Brexit bites: rising costs and labour shortages

Outlook for 2017 worsens as rising cost pressures and labour shortages are expected to dent construction industry growth.

Firms across the construction industry are bracing themselves for further cost pressures after reporting a rise in raw material prices despite growth across the industry during 2016 Q4.

An increase in sales, output and workloads were all reported during the quarter but forward-looking indicators suggest the outlook for building activity during 2017 has worsened.

The Construction Products Association’s Construction Trade Survey Q4 showed that overall costs increased for 88% of civil engineering contractors, whilst 75% of main contractors, 78% of heavy side manufacturers and 88% of light side manufacturers also reported a rise in raw materials costs.

“The construction industry closed 2016 on a strong note, with activity improving for firms throughout the supply chain,” Rebecca Larkin, Senior Economist at the CPA, said. “However, order books and enquiries were lower for contractors and signal a weaker outlook for 2017.

“Cost pressures continued to rise, particularly for imported raw materials, and compound the risks that activity will be unable to grow at current rates over the next 12 months. The construction products manufacturing industry is responsible for directly employing 280,000 people and whilst government has a role to play in providing certainty for projects, industry will need to find ways to navigate rising costs.”

The latest statistics also highlighted a skills shortage affecting key on-site trades with main contractors reporting shortages of carpenters and plasterers at their highest in nine years.

While the short-term outlook for employment remains strong, labour and skills shortages are starting to bite in UK sectors which employ a high number of EU nationals, according to the latest Labour Market Outlook from the CIPD and The Adecco Group.

The report suggests that, despite a near record number of vacancies (748,000 according to the latest ONS data), UK employers are struggling to fill roles with the right candidates as a result of both labour and skills shortages.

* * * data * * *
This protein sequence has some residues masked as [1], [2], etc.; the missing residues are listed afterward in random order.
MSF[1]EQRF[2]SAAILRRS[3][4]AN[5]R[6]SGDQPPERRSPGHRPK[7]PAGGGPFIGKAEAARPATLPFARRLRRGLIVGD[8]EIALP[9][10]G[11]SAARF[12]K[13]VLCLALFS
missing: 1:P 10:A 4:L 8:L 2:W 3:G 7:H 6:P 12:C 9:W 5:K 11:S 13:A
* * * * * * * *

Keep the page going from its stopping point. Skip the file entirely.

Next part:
Official ONS data and the Labour Market Outlook suggest that a fall in the supply of EU nationals may be playing a key role.

Gerwyn Davies, Labour Market Adviser for the CIPD, the professional body for HR and people development, said, “The most recent official data suggest that there has been a significant slowdown in the number of non-UK nationals from the European Union in work in the UK.

“This is creating significant recruitment challenges in sectors that have historically relied on non-UK labour to fill roles and who are particularly vulnerable to the prospect of future changes to EU immigration policy. With skills and labour shortages set to continue, there’s a risk that many vacancies will be left unfulfilled which could act as a brake on output growth in the UK in the years ahead.”

Key findings from The Construction Products Association’s Construction Trade Survey Q4 include:

  • 38% of main building contractors, on balance, reported that construction output rose in the fourth quarter of 2016 compared with a year ago;
  • A balance of 14% of specialist contractors reported a rise in output during Q4;
  • 11% of civil engineers, on balance, reported an increase in workloads during Q4;
  • On balance, 12% of SME contractors reported increased workloads in Q4 compared to three months earlier;
  • Main contractors reported a decrease in orders in private housing, public housing, private industrial and private commercial;
  • 12% of SMEs reported an increase in enquiries in Q4, on balance, but 38% of specialist contractors reported a decrease;
  • 19% of civil engineering firms reported an increase in new orders in Q4, on balance;
  • Overall costs increased for 88% of civil engineers contractors, whilst 75% of main; contractors, 78% of heavy side manufacturers and 88% of light side manufacturers reported raw materials costs rose in Q4;
  • 71% of main contractors reported difficulties recruiting carpenters, 67% for plasterers and 40% for bricklayers in Q4.
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